In cases of serious and permanent disfigurement to your head, face, neck, chest above the armpits, arm, hand, or leg below the knee, you’re entitled to up to 162 weeks of PPD.

Length of permanent workers’ comp benefits in Illinois

Affected body part or condition

Maximum number of weeks



Index finger


Middle finger


Ring finger


Pinky finger


Big toe


Any other toe




Carpal tunnel

28.5 to 57



Arm amputation above the elbow


Arm amputation at shoulder joint






Leg amputation above the knee


Leg amputation at hip joint




Removal of the eye


Hearing loss in one ear


Hearing loss in both ears


Loss of one testicle


Loss of both testicles


Can workers' comp stop paying without notice?

The workers’ comp insurance company can’t stop paying you unless it has a legitimate reason for ending your benefits. For example, your benefits will end if your doctor clears you to fully return to your regular work. Another case when benefits could end early is when the insurance company learns that you’ve lied about your injury or how it happened.

Any time your employer stops paying benefits before you return to work, they must give you a written explanation no later than the last date of your payments.

If your payments end unexpectedly or incorrectly, talk to a workers’ comp lawyer. They will be able to explain your rights and help you fight for the benefits you’re owed. You can also petition your arbitrator to assess penalties and attorney fees.

Who gets a workers’ comp settlement?

Not every workers’ comp claim ends with a settlement but many injuries that require months of missed work do lead to a lump-sum settlement offer from insurance.

Workers’ comp insurance companies are more likely to offer to settle when they think you’ll need payments for months or years — especially if you’re approaching MMI and still need medical care. You’re also more likely to receive a settlement offer if your injury requires a long or unpredictable recovery.

A settlement allows insurance to avoid ongoing payments, and it allows you to get all the money you’ll be owed upfront instead of having to wait for checks through the mail or for insurance to clear every medical treatment you want.

Related: When Will Workers' Comp Offer a Settlement?

What’s a fair settlement?

Multiple factors determine what the right settlement is for your situation. At the most basic level, you need to negotiate enough to cover your lost wages from missed work time and all future medical treatment you could need.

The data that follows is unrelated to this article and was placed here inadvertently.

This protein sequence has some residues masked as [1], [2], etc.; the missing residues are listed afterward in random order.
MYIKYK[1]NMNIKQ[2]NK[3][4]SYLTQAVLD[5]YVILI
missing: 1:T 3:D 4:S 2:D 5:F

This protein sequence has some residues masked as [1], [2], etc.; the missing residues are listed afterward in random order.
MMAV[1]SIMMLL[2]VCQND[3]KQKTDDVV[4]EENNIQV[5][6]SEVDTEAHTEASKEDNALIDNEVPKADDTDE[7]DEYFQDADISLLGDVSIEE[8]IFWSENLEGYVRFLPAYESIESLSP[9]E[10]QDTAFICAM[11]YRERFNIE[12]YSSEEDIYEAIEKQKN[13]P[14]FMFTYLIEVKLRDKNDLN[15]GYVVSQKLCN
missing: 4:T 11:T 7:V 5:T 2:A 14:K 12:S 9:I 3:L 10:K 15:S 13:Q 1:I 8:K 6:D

Calculating a lump-sum settlement isn’t easy so we recommend getting professional help from a workers’ comp lawyer. A local lawyer is trained in your city and state laws so they can help you negotiate a fair settlement. The insurance company will also have its own lawyer (maybe even a whole team of them). Getting your own legal representation levels the playing field.

Read more about average settlements by body part to better understand those variables.

Get answers to your workers’ comp questions

Millions of Americans are injured at work each year. Despite how many workers need workers’ compensation, the process is highly technical and difficult to navigate alone. Knowing average payment amounts and how long they last can help, but so much of your experience is unique to you.

Atticus is a nationwide law firm with local Illinois lawyers who can help you through the process. If you’re unsure whether a lawyer can help your case, start by filling out our workers’ comp quiz.  Our team will reach out to learn more about your situation, answer your questions, and connect you with a lawyer if it’s a fit for your case. Talking to Atticus is free and if you decide to work with one of our attorneys, you’ll get a free consultation and won’t pay anything until after you get a settlement.

Settle your workers' comp claim today.

Related resources:

5 Common Questions About Workers’ Comp Lawyers

A hand draw portrait of a smiling, helpful lawyer.
By Victoria Muñoz

How Much a Workers’ Comp Lawyer Costs in Every State

A hand draw portrait of a smiling, helpful lawyer.
By Victoria Muñoz

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A drawing of the lead workers' compensation lawyer for Atticus.

Victoria Muñoz

Lead Attorney

Victoria Muñoz is an attorney on Atticus’s Workers' Compensation team. She’s a licensed attorney, a graduate of Stanford Law School, and has counseled hundreds of people seeking workers' compensation. In her free time, she enjoys hiking and spending time with her pup.